Story Tools

Date of Issue: July 23, 2008

Local foreclosure property featured in national media

/6-18-08/hopp-house.jpg
Sex sells media

The Islander's photo of this house at 5601 Flotilla Drive in Holmes Beach was used by The New York Times in a June 6 story on the current mortgage lending crisis, and by Fox Business Network in its June 11 "America's Nightly Scoreboard" report on the same topic. The property is in foreclosure and will be sold at public auction in July.

The national media came calling to Holmes Beach this month when the house at 5601 Flotilla Drive, where an Internet sex club held a week of parties in 2006, was the focus of a June 6 financial column in TheNew York Times business section and on television on the Fox Business Network’s June 11 “America’s Nightly Scoreboard” program.

In his “High and Low Finance” column, Times senior financial editor Floyd Norris mentions The Islander’s May 17, 2006, story on the Flotilla Drive house when it was reported that a Tampa-based Internet sex club had rented the house for sex parties. TheTimes online edition provided a link to the Islander story. In addition, the Times published The Islander’s photograph of the house with its story.

 Norris described the homeowners at that time, Scott and Deanne Hopp, as an example of the practice of “house flipping” prevalent during 2003-06 and the questionable lending policies of mortgage companies such as Countrywide, which financed the Hopps purchase.

According to Norris, the Hopps made no down payment to buy houses such as the Flotilla property because they received 100 percent or greater financing from Countrywide using highly inflated appraisals.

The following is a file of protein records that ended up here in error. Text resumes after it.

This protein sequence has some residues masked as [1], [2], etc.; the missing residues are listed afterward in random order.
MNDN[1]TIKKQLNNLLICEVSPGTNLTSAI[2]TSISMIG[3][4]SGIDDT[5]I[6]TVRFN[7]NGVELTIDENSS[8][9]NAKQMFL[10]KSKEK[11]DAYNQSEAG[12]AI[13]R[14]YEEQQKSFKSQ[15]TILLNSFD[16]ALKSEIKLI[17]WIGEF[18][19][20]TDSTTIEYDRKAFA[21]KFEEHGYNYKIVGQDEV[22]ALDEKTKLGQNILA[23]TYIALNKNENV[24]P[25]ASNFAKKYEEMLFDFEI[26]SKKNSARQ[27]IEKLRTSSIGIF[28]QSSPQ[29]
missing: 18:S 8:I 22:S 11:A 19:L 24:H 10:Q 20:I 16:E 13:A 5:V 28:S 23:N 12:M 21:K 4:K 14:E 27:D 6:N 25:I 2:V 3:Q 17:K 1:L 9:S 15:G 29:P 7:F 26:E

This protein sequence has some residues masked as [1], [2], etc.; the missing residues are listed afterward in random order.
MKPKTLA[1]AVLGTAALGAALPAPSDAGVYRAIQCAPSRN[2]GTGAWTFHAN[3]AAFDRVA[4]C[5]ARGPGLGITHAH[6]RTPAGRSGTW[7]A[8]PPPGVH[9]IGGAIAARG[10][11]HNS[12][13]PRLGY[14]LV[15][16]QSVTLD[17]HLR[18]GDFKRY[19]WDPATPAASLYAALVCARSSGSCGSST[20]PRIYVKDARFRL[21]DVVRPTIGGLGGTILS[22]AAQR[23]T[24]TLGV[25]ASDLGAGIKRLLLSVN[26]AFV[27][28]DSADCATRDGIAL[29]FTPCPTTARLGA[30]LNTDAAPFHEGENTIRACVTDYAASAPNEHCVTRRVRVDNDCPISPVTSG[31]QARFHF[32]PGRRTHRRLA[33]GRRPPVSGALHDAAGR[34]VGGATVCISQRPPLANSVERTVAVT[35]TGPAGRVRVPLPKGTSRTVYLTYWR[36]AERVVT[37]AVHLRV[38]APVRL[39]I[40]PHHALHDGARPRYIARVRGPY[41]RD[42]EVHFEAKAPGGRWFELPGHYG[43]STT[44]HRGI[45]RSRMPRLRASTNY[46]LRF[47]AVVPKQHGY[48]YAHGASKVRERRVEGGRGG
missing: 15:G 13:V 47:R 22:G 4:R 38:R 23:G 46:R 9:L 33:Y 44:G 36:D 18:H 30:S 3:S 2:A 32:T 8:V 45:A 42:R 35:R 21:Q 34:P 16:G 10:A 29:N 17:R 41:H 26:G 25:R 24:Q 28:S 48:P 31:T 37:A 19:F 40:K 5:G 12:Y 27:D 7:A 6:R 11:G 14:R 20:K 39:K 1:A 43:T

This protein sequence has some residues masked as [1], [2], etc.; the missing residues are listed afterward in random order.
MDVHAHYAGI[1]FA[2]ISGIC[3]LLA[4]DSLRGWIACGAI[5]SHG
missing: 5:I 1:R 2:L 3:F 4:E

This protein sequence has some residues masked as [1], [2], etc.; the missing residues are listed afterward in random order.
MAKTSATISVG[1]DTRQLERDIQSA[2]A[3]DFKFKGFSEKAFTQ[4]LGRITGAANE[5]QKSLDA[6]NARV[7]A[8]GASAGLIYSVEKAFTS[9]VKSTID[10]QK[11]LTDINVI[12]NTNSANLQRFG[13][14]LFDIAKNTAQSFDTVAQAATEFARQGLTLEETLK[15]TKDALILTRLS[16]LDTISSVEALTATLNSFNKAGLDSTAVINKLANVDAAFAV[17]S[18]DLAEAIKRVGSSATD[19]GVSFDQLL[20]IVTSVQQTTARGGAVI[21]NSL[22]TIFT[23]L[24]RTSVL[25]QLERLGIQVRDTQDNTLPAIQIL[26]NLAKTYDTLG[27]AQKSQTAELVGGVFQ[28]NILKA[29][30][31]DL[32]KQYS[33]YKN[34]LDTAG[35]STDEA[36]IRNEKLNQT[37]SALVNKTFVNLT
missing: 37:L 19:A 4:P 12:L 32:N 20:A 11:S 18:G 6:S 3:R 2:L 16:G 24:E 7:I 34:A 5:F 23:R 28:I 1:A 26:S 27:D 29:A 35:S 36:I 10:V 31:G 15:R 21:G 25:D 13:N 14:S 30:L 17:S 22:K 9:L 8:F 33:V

The Hopps, Norris said, would pocket the difference after paying the original sale price, then move on to “flip” another house. And, Norris said, Countrywide continued to loan the Hopps money for new purchases.

As long as home values in Florida continued to rise and home-buying demand rose accordingly, lenders such as Countrywide were more than eager to loan money on speculative purchases, TheTimes article indicated. The Hopps and others could continue to “flip” properties by selling one house after another quickly without worrying about payments.

But this created an “artificial demand” for homes, said Norris, and eventually the housing market collapsed, leaving Countrywide and other lenders on the hook for billions of dollars in uncollected loans - and with properties vastly undervalued from the amount owed.

Norris said he was unable to locate the Hopps, but they have apparently relocated to the Florida Keys, where Scott Hopp advertises on the Internet his Fish Monster charting fishing service.

After Norris’ column appeared, The Islander was contacted by a producer at Fox Business Network for permission to use the newspaper’s photograph for its story on mortgage fraud and defaults. David Asman’s “Buy and Bail” aired June 11, also including the newspaper’s photograph of the Flotilla Drive home.

The show featured two aspects of the lending crisis, people who are trapped with high mortgage payments on once over-valued properties, and people who took advantage of the boom market values to cash out loans and bail out through foreclosure.

Asman’s guest on the show, financial writer Michelle Leder of footnoted.org, previously lived in Holmes Beach and her interest piqued when she saw the Flotilla address among Countrywide’s 1,400 Florida foreclosures.

She wrote about the Hopp’s Flotilla Drive property last November and noted during the Scoreboard interview that with a minimum auction bid of $369,000, it appears the bank will lose more than $700,000. The Hopps originally paid $750,000 and refinanced up to $1.1 million worth of Countrywide loans before bailing on the property.

The Hopps presently have a number of Manatee County properties in foreclosure.